Psychological safety is an experience of complete trust and confidence that we are respected, accepted and acknowledged for the person that we are. A psychological safe environment allows us to ask questions, contribute, take risks and fail without fear of reprisal.
In a coaching relationship psychological safety is a result of a co-created place of trust and intimacy where both coach and client are fully present, listening actively and non-judgemental in attitude. I believe that it is this combination of coaching capabilities that allows the client to discover the meaning and answers to their questions.
Using an intercultural lens, an awareness that each of us embodies our cultural heritage in a unique way, enhances the need to pay attention to the impact of our experience and the perceptions of others that form our mental models, biases and blind spots.
Mental models, biases and blind spots are part of being human. These phenomena can cause us to be limited in our ability to co-create psychological safety with our clients.
A first act of presence is to accept that each coaching client brings a set of experiences that are different than our own. When we are open, curious, interested and acknowledge the importance of the client’s experience, we are moving towards creating a safe space.
The first act implies that we suspend judgement, put aside our culturally developed world view and remain open to experiences that are not ours.
A second act of presence is to let go of labels. Let’s stop identifying people by their accent, color, sex, where they live, how they arrived in your town, or their level of education. Let’s start asking about the meaning of their experience and how that experience impacts their lives today.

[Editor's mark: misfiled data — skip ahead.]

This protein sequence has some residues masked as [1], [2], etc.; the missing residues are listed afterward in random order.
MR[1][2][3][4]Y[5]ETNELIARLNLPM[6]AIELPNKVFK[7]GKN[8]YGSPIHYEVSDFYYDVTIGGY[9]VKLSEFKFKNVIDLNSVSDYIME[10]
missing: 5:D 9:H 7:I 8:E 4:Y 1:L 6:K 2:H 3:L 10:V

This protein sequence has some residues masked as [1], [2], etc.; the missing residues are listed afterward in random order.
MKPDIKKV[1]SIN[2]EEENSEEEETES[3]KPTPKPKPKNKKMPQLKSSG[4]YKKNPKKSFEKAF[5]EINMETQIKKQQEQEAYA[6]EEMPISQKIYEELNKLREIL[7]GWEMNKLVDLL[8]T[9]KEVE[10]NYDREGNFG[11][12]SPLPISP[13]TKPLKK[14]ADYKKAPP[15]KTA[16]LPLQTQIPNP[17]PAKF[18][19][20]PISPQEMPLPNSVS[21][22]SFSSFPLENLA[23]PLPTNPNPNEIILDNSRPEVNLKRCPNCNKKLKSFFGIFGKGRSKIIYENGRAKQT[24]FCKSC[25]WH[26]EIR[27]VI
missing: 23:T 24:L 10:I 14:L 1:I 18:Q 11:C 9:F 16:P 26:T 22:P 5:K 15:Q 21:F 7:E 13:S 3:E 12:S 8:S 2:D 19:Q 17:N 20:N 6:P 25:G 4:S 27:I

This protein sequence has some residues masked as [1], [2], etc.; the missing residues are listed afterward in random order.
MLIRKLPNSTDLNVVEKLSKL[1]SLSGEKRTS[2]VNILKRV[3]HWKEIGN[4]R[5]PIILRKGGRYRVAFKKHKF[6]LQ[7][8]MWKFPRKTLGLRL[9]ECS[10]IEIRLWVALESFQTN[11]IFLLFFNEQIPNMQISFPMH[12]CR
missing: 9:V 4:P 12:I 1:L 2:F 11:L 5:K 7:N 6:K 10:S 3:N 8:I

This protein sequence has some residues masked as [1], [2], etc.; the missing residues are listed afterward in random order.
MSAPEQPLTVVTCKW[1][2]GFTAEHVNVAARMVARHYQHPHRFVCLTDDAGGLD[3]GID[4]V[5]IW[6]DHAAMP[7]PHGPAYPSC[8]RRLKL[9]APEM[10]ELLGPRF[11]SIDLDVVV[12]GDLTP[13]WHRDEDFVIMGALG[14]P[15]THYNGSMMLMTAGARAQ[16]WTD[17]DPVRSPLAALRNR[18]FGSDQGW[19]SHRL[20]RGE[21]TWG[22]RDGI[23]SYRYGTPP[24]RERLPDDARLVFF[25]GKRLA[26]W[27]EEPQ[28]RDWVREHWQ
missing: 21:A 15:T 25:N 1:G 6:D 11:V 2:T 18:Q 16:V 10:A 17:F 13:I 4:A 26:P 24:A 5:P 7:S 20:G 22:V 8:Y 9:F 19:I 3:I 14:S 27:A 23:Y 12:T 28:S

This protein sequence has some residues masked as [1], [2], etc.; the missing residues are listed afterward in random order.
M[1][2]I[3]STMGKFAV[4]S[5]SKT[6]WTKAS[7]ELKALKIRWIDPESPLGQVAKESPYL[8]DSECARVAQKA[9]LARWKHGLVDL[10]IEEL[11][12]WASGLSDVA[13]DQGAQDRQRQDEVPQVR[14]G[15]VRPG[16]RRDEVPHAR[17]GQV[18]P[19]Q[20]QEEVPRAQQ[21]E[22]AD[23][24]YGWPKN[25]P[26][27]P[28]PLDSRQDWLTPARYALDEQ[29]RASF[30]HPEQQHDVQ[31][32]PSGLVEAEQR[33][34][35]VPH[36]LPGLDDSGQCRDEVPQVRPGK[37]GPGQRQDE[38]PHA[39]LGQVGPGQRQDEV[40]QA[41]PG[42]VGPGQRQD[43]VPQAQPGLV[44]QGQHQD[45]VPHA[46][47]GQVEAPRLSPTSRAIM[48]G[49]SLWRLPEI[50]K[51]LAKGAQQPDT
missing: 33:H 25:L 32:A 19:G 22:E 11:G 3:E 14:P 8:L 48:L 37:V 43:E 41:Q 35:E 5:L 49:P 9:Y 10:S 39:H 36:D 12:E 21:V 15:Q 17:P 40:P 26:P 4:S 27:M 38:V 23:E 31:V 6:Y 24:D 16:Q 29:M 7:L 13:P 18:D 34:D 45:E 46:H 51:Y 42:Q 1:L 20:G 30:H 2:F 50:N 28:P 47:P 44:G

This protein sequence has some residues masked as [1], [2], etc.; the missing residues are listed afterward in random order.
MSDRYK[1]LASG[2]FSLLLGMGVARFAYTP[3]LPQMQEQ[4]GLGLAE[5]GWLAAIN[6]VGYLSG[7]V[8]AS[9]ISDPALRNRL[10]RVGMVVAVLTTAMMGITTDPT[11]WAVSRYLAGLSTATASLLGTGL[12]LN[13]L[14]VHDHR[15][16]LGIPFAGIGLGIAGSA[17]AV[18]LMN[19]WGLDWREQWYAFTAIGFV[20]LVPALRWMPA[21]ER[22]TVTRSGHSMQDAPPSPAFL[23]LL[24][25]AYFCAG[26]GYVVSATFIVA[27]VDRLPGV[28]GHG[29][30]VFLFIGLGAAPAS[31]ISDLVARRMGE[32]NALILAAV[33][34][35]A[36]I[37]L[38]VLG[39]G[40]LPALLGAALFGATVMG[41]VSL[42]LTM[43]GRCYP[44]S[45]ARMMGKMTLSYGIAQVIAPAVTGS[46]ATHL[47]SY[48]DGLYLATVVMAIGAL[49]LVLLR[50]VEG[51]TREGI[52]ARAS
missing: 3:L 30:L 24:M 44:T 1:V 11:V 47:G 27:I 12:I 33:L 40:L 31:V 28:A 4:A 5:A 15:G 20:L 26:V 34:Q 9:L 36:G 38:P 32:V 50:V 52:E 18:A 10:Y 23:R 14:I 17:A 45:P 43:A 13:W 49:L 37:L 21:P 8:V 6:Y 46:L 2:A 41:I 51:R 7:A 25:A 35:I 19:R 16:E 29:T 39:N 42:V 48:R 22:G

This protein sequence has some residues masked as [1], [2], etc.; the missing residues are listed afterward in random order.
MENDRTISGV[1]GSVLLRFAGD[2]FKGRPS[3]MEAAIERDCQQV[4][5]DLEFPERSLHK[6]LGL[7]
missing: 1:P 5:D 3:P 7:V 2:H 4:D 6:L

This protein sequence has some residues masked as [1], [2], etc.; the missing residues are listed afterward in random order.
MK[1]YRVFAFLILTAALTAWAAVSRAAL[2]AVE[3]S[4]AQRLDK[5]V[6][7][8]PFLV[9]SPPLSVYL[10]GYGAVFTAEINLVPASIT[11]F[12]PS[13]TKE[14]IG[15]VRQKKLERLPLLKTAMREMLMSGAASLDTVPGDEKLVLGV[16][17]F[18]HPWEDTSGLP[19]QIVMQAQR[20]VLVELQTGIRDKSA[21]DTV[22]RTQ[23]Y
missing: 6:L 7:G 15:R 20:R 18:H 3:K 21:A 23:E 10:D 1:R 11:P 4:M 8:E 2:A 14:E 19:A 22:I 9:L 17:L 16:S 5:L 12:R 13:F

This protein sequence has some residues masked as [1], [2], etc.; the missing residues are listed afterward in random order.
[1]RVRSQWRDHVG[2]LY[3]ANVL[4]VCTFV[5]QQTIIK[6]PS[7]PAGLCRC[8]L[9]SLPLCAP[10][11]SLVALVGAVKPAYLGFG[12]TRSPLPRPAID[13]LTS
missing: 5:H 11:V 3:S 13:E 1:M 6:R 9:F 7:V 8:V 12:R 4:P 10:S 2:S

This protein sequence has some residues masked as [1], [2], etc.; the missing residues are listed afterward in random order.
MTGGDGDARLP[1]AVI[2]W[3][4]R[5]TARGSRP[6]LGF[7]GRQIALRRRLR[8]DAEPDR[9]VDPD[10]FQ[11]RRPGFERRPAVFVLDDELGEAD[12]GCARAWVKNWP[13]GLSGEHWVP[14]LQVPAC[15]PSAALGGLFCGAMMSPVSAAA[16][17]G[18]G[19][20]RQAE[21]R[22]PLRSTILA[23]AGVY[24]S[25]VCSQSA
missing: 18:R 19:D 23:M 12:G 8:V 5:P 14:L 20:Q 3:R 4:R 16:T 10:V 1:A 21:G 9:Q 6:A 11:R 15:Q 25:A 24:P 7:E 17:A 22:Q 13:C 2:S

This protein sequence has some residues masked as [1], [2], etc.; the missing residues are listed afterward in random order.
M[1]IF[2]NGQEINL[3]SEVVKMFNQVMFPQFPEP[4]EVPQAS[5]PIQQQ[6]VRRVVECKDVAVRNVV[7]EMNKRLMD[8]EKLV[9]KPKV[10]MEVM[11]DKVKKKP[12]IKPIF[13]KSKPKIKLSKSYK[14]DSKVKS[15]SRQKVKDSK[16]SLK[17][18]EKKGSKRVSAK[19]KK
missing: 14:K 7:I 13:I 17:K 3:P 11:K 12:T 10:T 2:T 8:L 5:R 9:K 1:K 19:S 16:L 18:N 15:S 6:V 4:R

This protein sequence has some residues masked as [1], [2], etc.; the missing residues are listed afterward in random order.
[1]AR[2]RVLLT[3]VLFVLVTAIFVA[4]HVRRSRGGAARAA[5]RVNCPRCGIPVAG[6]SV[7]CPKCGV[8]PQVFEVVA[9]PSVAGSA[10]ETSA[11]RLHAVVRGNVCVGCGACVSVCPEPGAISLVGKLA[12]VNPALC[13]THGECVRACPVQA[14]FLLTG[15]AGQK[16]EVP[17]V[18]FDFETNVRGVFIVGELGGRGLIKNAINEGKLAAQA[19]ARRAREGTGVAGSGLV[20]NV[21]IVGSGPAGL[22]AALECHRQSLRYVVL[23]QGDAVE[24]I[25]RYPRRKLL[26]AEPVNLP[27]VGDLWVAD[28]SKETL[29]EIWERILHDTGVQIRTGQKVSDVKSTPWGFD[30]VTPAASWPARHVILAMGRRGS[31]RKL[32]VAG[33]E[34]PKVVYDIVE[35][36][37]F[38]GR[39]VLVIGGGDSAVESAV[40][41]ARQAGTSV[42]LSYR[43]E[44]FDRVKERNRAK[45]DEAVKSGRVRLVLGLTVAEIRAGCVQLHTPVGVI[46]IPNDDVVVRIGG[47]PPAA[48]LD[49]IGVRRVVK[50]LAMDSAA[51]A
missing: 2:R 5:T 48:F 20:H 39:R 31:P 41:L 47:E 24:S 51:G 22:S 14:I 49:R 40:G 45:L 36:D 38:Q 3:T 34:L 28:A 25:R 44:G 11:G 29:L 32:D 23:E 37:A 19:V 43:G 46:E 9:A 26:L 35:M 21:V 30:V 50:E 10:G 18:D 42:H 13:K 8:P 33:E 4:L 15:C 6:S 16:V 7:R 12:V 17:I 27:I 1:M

An overarching quality of coaching presence is to be in awe of the client and the opportunity to hear their story and witness their growth.
In every coaching conversation we are asking permission to go into the story with the client. With clients raised in cultures different than our own, we may need to check-in about their cultural norms related to values, communication style or relationships with others. For example, in some cultures a coach may be seen more as a teacher (one with the ‘truth’ to give to the client). It may be important to gently shift this perception to support the client to find their own ‘truth’. Clients who are from high context cultures (valuing relationships and understanding implicit messages) may be challenged by direct communication (focused on the message not the relationship) that uses few words and little discussion, warmth or supportive nuances.
The most important piece of all of this is that we refrain from assuming that we know how the experience of another person has influenced their coaching questions. Start with the awareness that each culture has many sub-cultures, approaches to life and that the client with us has a specific story to tell. It is from this story that the truth emerges and the discovery of new possibilities for the client are created.
To co-create safety in an intercultural coaching context is to drop our assumptions and start with curiosity about the person’s experience. With appropriate permission to explore we can be with the client as they move to new growth in the present moment.
I am always happy to explore this and other coaching questions with you. Feel free to contact me at firstname.lastname@example.org